Long-haul New Yorker’s (and East Villagers like me, especially) constantly bemoan the fact that Manhattan is becoming increasingly gentrified. The innumerable local-business closures caused by the pandemic have only exacerbated the loss of historical identity in an area that was once arguably the coolest neighborhood in NYC. When the legendary Rock & Roll boutique Trash & Vaudeville was forced to relocate from St. Mark’s Place after four decades in the same location, it really felt like nothing is sacred. It is a small conciliation then that a new contemporary art gallery, Public Access, opened this past September in the downstairs storefront formerly occupied by Trash. I recently had the chance to check out the gallery’s current exhibit, a solo show of paintings by artist Marika Thunder entitled Dress Up My Lindsay. The series has an interesting autobiographical backstory for the painter.
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Dress Up My Lindsay presents 10 large-scale oil paintings depicting actress Lindsay Lohan, all based on Thunder’s childhood scrapbook created during the years when the actress was starring in tween-appeal films such as Freaky Friday, The Parent Trap, and Mean Girls, and the artist was a fan of around 9 or 10 years of age. Thunder’s original scrapbook of collaged magazine photos, enhanced by comments in the artist’s juvenile scrawl, appears in a vitrine on display in the gallery.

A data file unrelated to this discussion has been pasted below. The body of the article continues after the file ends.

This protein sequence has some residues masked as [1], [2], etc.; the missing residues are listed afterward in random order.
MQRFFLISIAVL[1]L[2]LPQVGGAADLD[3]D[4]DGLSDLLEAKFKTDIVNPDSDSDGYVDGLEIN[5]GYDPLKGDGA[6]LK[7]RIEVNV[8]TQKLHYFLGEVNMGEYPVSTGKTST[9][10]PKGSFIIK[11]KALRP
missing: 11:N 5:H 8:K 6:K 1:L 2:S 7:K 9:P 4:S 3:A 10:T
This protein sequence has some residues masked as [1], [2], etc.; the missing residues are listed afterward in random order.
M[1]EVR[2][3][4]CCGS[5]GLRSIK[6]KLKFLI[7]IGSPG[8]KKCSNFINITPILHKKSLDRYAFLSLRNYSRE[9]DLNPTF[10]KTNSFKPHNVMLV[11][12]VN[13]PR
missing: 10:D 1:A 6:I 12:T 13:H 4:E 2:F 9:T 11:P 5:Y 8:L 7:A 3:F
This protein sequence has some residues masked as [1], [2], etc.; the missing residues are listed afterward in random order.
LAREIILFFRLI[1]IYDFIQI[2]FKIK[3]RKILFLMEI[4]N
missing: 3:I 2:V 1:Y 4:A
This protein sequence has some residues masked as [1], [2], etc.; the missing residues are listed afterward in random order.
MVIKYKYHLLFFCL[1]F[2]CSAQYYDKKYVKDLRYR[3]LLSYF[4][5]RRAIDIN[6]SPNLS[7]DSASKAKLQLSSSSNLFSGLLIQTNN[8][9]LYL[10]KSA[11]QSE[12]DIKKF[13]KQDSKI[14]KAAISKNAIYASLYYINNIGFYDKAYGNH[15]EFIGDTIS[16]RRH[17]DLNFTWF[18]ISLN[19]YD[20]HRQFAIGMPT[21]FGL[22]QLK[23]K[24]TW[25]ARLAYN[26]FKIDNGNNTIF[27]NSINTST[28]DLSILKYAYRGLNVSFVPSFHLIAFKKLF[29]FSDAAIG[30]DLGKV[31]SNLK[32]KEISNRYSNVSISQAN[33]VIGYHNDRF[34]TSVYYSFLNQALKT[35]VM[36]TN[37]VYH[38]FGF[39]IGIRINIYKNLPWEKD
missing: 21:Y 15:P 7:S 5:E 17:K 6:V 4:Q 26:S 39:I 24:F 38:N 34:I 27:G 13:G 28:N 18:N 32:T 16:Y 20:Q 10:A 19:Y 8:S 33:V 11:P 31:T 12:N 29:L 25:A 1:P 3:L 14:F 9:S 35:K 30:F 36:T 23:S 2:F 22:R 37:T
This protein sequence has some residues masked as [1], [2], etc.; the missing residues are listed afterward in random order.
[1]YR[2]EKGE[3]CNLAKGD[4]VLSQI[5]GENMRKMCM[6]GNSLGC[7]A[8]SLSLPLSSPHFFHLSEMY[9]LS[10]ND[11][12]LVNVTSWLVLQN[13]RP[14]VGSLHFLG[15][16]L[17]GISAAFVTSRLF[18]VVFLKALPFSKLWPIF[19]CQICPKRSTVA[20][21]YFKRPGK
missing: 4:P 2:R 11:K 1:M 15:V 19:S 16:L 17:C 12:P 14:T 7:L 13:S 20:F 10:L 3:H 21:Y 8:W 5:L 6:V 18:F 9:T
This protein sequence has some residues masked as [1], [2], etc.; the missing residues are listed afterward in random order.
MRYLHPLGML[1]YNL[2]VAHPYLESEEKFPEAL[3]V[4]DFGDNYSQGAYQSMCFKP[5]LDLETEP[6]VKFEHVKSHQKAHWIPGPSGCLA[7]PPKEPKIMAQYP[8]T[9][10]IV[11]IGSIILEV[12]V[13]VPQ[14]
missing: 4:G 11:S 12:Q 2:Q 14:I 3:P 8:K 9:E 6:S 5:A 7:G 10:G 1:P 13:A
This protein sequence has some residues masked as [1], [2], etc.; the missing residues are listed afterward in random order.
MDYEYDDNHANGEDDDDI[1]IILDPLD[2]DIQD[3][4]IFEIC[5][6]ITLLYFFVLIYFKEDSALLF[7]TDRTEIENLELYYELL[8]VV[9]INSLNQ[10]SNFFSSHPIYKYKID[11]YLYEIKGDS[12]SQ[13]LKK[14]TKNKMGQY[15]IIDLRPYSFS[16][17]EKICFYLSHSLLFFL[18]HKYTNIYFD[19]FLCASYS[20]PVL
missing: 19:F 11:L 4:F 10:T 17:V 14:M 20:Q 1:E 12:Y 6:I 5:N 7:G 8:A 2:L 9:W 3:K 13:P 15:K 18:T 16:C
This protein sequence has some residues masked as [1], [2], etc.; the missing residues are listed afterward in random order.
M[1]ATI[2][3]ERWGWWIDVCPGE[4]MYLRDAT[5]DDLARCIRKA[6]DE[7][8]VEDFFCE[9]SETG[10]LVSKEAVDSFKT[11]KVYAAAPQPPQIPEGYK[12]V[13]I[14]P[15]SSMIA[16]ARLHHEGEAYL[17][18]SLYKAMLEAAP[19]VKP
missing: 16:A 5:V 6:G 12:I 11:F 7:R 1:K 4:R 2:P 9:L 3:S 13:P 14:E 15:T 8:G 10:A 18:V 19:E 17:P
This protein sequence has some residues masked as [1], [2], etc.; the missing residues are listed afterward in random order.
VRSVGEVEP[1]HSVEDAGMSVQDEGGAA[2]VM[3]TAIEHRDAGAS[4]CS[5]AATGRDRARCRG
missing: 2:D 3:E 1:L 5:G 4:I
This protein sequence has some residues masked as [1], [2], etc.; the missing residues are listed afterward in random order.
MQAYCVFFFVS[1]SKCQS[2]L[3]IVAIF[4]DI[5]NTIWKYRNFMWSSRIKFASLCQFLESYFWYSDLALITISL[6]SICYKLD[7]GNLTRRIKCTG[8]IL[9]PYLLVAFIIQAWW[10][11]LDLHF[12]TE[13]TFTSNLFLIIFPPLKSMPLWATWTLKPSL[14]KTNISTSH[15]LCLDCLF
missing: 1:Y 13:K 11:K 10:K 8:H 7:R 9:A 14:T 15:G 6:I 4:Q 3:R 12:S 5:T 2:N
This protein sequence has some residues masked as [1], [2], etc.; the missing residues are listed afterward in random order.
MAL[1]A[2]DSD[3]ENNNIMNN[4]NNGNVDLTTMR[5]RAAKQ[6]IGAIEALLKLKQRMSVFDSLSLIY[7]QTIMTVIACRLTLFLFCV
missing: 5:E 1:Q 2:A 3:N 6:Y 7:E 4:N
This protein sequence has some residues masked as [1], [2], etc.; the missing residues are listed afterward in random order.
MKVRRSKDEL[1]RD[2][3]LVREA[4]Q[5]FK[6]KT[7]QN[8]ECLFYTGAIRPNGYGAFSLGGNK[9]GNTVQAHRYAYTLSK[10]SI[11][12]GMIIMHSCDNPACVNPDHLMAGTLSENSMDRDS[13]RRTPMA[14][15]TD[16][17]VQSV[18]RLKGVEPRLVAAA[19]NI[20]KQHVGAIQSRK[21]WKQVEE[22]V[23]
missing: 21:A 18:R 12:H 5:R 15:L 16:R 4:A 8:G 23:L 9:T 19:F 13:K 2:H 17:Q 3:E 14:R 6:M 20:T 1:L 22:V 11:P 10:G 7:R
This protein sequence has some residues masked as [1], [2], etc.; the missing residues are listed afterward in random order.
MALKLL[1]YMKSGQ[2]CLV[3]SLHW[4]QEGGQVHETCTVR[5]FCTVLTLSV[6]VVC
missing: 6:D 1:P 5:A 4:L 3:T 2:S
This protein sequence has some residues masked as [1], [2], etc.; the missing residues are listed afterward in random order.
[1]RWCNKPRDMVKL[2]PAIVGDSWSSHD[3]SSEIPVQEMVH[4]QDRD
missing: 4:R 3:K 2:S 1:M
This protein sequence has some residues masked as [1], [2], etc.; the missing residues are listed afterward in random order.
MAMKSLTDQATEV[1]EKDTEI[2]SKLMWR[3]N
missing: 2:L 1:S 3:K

I wish I had taken a better photo of the scrapbook.
Considering what we know in hindsight about Lindsay Lohan’s career trajectory and her struggles with substance abuse and mental illness, there is a nostalgic mix of fun, sweetness and sadness to these works. The classic good-girl-gone-bad, it’s hard not to get lost in imaginative extrapolation of what might have been had Lohan experienced, say, the benefit of more responsible parenting, for example.
In a majority of the paintings, the rendering of Lohan’s physical likeness is quite accurate, and you can see that Thunder clearly has an abundance of artistic talent. She is an artist whose work indicates a career worth keeping track of.
Public Access is run by Leo Fitzpatrick, an East Village resident and former director at the Marlborough Gallery (and a former child actor as well). Fitzpatrick offers that Public Access aims to showcase local and up-and-coming artists, and to also be a neighborhood space with a welcoming vibe where kids can come and hang out. Sadly, he did confess in our conversation that he may need to find a new home for the gallery sooner rather than later due to a likely rent increase on the space. Landlords aren’t very sentimental in New York City.
Dress Up My Lindsay By Marika Thunder Will Be On View Through April 11th, 2021 at Public Access Gallery, Located at 8 Saint Mark’s Place (Downstairs). Appointments (Recommended But Not Mandatory) Can Be Scheduled at This Link .